|spineti greco etruschi
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|Autor:||LISANDER [ Donnerstag 5. Juli 2007, 13:19 ]|
|Betreff des Beitrags:||spina|
ok das weis ich schwarze bucchero
The archaeological discovery of Spina followed step by step the drainage process of the valli (marshes) around Comacchio, now fruitful lands where the intensive agricultural exploitation has almost completely cancelled the traces of their ancient population.
The first to come to light was the necropolis of Valle Trebba (1922-1935), followed by the necropolis of Valle Pega (1954-1960) and finally by the built-up area (drainage of the Valle del Mezzano, 1960).
The town was originally founded on the right bank of the Po river, taking advantage of the irregular shape of a modestly extended high ground emerging from the marshy landscape and maybe flanked by smaller inhabited centres.
Its boundary was backed by huge fences. Piles driven into the clay, foundation beams, fascines, canes and bark drained and backed the land on which dwellings were built. These were made from the basement with a wooden framework and pressed clay. Roofs were also lightweight. Canals and streets, some of which had a cobbled paving, intersected each other amid these buildings, which probably during the late 5th century B.C. were shaped following to a plan which gave the town a regular right-angled lay-out.
The frail and modest appearance of the buildings, demolished and rebuilt several times, also because floods and fires must have been very frequent there, is the dominant feature of the town. Only residential quarters and some commercial areas are known which did not give any idea of monumentality.
Neither had the necropolis itself any sign of monumentality. It stretched, a few kilometres east of the inhabited centre, over sandy dunes close to the sea. The dunes, which developed southwards, were ploughed by the Spinete branch of the Po river and had been formed by the river itself.
Within the burial ground, both the ritual of cremation and interment made the dead to be buried in graves which were sometimes indicated with a tombstone made of marble or limestone (small columns, cippus, more often river stones) without epigraph. Only the slightly wider size of the grave and the number or the value of the objects accompanying the dead on their journey to the Hereafter or adorning their clothes or corpses stood as a sign of estate and wealth, unlike other places where this status was expressed through a magniloquent external apparatus.
The wealth of these graves is therefore that of their equipment, mainly composed of figured and non figured Attic vessels belonging to the 5th and 4th century B.C., followed by moulded and laminated bronzes (candelabra and vases with several shapes), perfume bottles made from glass and alabaster chalk, amber and gold jewels, the more modest but no less important pottery of local craftsmanship and the furnishings which were brought to Spina from other peninsular areas (Veneto, the South of Italy and Sicily, Etruria) and from some Greek regions (Corinth and Beozia for example).
The town, a centre for the storage and merchandising of the goods close to the sea, on the banks of the river, was therefore a characteristic expression of the strong and far-reaching political and economic power exercised by Etruscans over the eastern part of the Po Valley and its 'Hellenism' was the result of an extensive and widespread assimilation of the Attic culture.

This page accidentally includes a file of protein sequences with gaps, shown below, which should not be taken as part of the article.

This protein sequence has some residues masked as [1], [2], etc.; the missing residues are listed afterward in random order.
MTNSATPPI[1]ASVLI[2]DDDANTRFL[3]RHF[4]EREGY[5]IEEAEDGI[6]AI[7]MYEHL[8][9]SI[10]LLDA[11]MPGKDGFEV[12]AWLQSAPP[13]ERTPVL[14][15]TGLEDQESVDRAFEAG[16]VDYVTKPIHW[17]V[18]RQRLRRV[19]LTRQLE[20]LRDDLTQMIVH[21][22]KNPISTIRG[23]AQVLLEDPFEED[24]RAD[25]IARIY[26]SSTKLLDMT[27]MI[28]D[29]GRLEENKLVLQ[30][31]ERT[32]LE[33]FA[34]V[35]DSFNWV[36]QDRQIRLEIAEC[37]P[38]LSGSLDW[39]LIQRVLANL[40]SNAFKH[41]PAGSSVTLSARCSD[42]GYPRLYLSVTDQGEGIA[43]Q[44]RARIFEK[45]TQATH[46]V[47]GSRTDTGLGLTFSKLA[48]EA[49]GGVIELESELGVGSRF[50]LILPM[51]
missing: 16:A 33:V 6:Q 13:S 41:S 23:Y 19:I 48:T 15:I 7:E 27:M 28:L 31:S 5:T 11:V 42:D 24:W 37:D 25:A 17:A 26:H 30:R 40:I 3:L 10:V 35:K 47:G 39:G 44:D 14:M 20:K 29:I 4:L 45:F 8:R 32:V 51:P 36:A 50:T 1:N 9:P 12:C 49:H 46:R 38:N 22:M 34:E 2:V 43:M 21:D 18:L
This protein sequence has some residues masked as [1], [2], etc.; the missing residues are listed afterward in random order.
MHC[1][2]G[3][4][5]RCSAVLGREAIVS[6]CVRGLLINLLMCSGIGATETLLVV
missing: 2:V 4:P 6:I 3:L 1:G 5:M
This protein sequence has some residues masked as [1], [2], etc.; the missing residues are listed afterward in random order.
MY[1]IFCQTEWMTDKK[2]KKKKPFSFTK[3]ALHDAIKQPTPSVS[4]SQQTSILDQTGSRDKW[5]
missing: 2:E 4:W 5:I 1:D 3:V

The history of Spina, short and intense, lasted less than three centuries. It was founded in fact at the end of the 6th century B.C., reached the height of economic development in the period between the second half of the 51h century and the first quarter of the 4th century B.C. and totally declined in the 3rd century B.C., being the last bulwark in the northern Etruria which surrendered to the pressure of the Gallic peoples.
The National Archaeological Museum of Ferrara now revives these topics by presenting, in the six newly opened rooms on the first floor, samples of the materials coming from some of the most interesting graves of the necropolis.
They are arranged in chronological order starting from the most ancient period and, looking at them in relation to the other objects, exhibited in full, you can see the change of habits through filtering the different social roles played by each individual in the community. And even more emblematic - standing as a sign of their wealth and their culture - is the presence of the huge vases, which are the result of the creativity of the most renowned and active masters of the Kerameikos period. Their epic and, mythological representations cast a shadow with their commemorative language over the events of politics and power of Athens today.
|Autor:||Susanna [ Donnerstag 5. Juli 2007, 13:43 ]|
|Betreff des Beitrags:|
Aber da ist ja jetzt kein Vergleich zu den Repliken dabei, oder!?
|Autor:||LISANDER [ Donnerstag 5. Juli 2007, 17:22 ]|
|Betreff des Beitrags:||spina|
die replik die ich benutze werden von meine frau gemacht und von ein meine jungs die machen das has hobby .
das was wier benutzen wurde auch in spina gefunden oder in der nehe
du kansr auch sachen wo anders finden spina war eine produzion von keramick -salz und getraide da her eine reiche stad meine darstellung rolle ist die ein reischen handels man der soldaten als leib garde hat und auch selber als soldat spina vertaidigt da die reiche keramick gegen stende
bald sind auch unsere einfache teller scale und gefese fertig und dan auch andere sache wie medizinische instrumenten und mobel
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